The Twitter account “Shower Thoughts” has a good thought that is working for me. It reads: “Go to bed, you’ll feel better in the morning” is the human version of “Did you turn it off and turn it back on again?”
Sleep is a marvelous reset, isn’t it? I am thankful for my little bed. In this day and age, having your own place is a luxury, no matter how small the slice of pie. While checking out my groceries at Fred Meyer today I asked the check out person why they haven’t had large shopping carts for over two weeks now. She said these words exactly, “the homeless took them!” That’s about 30-40 carts! I wonder if there are fewer beds for the Bellingham homeless during the lockdown. When the shutdown began the Lighthouse shelter closed and was moved to the High School. The city refit the school into a homeless shelter.
Here is a poem by Wallace Stevens, published in 1923, the last two stanzas
Tea at the Palaz of Hoon
Out of my mind the golden ointment rained,
And my ears made the blowing hymn they heard.
I was myself the compass of that sea:
I was the world in which I walked, and what I saw
Or heard or felt came not but from myself;
And there I found myself more truly and more strange.
1) an observed joy- I saw these flowers today. SO perfect! I thought they were plastic.
2) a real concern- There are so many on a national scale.
3) a personal challenge- the challenges are the same, walk every day, keep to a regular work schedule, eat well. It’s getting boring
4) one personal success (no matter how small)- I’m finding myself more truly, more strange.
5) a random thought (no matter how silly)- When I walk around my neighborhood I think it is funny how we give each other plenty of distance, crossing the street, moving to the middle of the road.
Here is my current mood illustrated in a meme. Be well. -Shannon
As of this post, the USA leads the globe with 34,522 COVID-19 deaths.
Next is Italy 22,170, then Spain with 19,315. https://ncov2019.live/data
So, a while back a friend said she could finally afford to buy that bohemian coat she wanted. The use of the word “bohemian” spurred memories. I’ve considered myself a bohemian ever since my aunt gave me a turquoise & silver ring when I was seven. My aunt lived the bohemian lifestyle and getting that ring from her, in my simple-kid mind, meant I was in the club. My contributions to the movement were growing out my long straight black hair, wearing a bandana when I mowed the lawn and, as often as possible, sit on our couch in an incorrect manner.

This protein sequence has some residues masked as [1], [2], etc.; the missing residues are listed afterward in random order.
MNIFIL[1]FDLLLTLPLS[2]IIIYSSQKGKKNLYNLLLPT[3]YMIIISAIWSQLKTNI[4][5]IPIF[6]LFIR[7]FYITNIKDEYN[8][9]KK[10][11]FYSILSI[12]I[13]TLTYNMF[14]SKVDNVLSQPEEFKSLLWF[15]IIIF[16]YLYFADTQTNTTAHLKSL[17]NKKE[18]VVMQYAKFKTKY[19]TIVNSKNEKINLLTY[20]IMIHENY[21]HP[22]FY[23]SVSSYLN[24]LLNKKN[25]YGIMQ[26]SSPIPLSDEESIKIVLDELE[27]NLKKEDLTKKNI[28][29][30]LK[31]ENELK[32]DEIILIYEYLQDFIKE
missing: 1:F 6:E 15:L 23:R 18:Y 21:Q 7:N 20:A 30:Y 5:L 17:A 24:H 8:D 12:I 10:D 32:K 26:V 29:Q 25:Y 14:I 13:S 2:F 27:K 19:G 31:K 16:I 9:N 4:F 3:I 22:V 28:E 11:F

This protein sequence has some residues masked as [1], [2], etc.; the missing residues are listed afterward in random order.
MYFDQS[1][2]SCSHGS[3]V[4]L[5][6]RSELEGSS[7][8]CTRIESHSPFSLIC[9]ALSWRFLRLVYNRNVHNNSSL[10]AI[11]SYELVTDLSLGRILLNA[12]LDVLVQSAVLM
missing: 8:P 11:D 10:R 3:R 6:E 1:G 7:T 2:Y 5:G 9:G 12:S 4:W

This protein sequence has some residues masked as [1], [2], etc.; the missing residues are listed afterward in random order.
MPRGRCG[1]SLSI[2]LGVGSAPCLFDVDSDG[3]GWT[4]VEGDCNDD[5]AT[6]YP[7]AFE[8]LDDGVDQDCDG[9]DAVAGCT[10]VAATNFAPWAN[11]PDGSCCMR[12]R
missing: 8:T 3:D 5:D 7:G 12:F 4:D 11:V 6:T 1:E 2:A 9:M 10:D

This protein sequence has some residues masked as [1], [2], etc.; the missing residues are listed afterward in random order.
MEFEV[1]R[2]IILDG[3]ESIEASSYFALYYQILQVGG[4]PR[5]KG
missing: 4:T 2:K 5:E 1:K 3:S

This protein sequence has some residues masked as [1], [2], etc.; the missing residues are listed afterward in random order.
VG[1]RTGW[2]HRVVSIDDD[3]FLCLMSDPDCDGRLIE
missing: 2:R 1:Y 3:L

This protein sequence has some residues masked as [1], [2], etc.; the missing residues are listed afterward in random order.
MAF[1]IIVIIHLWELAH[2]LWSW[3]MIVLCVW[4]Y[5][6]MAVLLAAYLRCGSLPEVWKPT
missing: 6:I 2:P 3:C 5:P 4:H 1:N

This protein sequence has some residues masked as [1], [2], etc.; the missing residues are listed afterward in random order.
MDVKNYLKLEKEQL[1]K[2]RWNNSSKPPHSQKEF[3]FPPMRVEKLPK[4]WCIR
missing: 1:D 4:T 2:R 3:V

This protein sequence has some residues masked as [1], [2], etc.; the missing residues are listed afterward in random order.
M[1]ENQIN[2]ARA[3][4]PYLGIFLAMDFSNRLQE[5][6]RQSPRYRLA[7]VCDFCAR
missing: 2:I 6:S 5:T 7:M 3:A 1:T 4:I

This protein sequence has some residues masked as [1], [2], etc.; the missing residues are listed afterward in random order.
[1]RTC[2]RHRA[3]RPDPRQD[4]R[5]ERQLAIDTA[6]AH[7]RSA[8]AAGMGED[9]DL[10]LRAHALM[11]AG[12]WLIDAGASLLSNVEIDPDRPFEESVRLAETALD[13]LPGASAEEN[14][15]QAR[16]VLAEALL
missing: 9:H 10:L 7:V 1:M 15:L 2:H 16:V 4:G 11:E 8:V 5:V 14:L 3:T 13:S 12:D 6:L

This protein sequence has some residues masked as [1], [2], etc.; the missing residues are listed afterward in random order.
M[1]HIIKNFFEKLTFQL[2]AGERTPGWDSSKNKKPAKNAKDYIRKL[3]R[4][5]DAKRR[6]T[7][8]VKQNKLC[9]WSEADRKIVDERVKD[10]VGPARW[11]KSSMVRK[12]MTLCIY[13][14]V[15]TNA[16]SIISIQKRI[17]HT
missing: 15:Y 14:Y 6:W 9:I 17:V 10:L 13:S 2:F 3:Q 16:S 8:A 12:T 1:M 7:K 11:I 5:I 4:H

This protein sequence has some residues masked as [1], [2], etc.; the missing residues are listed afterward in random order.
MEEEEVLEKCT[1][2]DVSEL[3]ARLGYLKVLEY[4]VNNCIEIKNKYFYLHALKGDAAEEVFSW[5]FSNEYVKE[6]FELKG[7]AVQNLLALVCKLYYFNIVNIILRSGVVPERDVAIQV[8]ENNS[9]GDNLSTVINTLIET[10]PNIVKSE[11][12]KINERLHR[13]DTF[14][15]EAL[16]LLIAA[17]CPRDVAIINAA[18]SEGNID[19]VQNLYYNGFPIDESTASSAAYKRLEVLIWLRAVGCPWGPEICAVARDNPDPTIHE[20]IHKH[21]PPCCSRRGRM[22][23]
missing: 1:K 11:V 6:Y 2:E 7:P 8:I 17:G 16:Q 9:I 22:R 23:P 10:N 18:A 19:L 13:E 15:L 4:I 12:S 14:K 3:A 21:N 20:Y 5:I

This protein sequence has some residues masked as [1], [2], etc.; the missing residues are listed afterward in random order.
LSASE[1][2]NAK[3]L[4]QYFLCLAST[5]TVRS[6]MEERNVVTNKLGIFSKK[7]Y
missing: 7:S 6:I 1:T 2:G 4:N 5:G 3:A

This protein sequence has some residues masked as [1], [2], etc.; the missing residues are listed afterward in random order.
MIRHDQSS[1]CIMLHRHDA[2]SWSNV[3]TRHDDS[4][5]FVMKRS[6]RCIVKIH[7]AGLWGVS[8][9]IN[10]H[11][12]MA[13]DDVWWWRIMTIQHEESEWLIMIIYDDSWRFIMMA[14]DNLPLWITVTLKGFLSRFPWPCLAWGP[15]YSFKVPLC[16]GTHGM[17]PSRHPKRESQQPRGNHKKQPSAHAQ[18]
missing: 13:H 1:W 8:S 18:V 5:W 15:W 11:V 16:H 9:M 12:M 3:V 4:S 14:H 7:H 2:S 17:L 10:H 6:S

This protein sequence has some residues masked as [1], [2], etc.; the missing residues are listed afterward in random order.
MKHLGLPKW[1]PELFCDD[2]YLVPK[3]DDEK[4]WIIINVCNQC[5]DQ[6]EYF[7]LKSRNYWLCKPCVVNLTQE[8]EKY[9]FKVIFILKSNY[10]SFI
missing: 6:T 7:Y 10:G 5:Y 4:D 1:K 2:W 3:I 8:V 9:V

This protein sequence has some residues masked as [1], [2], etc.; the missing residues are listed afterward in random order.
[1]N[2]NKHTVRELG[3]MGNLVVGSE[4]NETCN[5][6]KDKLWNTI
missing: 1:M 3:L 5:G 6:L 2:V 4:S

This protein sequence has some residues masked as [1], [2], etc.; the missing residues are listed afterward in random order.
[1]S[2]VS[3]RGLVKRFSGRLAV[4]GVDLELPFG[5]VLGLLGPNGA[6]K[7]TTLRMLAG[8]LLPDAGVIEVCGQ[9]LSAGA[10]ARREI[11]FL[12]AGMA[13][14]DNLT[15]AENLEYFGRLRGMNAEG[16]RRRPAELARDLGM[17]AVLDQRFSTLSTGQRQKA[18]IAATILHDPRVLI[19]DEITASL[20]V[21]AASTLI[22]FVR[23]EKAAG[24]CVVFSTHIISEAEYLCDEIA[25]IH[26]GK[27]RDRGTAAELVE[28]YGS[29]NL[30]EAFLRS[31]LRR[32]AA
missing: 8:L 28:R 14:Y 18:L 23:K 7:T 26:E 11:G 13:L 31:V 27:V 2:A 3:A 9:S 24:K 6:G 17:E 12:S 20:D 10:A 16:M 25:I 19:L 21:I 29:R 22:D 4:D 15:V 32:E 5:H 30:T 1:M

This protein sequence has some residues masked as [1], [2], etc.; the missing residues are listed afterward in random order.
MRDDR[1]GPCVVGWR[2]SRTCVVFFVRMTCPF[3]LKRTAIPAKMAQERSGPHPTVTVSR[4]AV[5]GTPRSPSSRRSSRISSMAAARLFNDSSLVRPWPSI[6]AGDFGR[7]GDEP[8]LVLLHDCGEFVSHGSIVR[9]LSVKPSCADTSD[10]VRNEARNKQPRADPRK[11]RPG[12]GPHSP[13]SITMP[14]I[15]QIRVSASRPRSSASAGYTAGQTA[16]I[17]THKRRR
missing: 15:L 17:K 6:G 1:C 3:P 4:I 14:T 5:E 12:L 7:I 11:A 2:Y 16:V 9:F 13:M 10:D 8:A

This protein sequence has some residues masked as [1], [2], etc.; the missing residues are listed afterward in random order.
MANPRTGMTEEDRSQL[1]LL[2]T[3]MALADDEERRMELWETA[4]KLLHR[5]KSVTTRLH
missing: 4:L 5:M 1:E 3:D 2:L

Before the pale blues and mauves of the ’80s made their appearance into my childhood, I was surrounded by beatnik leftovers from my parent’s first home; my mother’s early ’60s style contrasted with her sister’s ’70s experience melting together into a sweet avocado green. Of course, I had no idea what either of those lifestyles was about! Our living room was crowned by a 3-foot round metal, astrological chart wheel hanging above a black and white leopard print flop couch, adjacent to a row of mahogany stained bookshelves and dad’s tobacco pipe cady. In my room, Barbie was living clean in her shoebox and lego “Dream House”. Literature in the home included encyclopedias, LIFE Book collections, sci-fi books and poetry by Kahlil Gibran. Music was predominately 60’s jazz albums, Bill Cosby, Helen Reddy, and Carole King.
But it wasn’t my stuff, it was the life and home that my parents built for us. It was warm and happy. As an adult, how do I recreate a modern art of living? Somewhere along the way, I lost it. I need to get out of survival mode and find my faux-bohemian again.
Turn those dreams of the high retired life down a couple notches. First, be honest with yourself. Instead of a dream retirement cabin on the lake, you can be just as happy in a studio apartment that’s 30-minutes away from a lake. Just visit the lake. You don’t need the whole lake. This isn’t the 50’s. No lake for you.
The west coast of Washington and Oregon offer a high quality of life, clean air, water including water in the shape of lakes that we can all visit. In WA we have all four seasons, mild winters, besides the scratchy track of volcanoes down the middle of the Cascades, we’re doing alright…except for the cost of living. According to the site costofliving.net the cost of living in Washington is higher than the national average. They report,
“Our cost of living indices are based on a US average of 100. An amount below 100 means Washington is cheaper than the US average. A cost of living index above 100 means Washington, Washington is more expensive. Washington’s cost of living is 118.7. Housing is the biggest factor in the cost of living difference. The median home price in Washington is $381,300.”
How do you add quality to your life on a tight budget? Of course, defining “quality” is person-specific. In this economy, in this city, I am trying to live a good life but I feel like most efforts bring me down, and I am starting to take it personally. This American Life has it out for me. I pissed it off somewhere along the line and it’s not giving me anything, no living income, no happily ever after, no satisfaction except in a sunrise, no joy but in my neighbors blooming trees, no love but when that orange cat comes by and rubs its cheek against my doorway, no peace but the ocean that tells me it’s always there—it goes out, but it will come back, it always comes back. No glory but a rainbow around the moon and my childhood friend the Big Dipper and Orion chasing each other in the sky. The world is a big and resourceful place if you are a tiny red ant working with a million other clones. It’s all about perspective.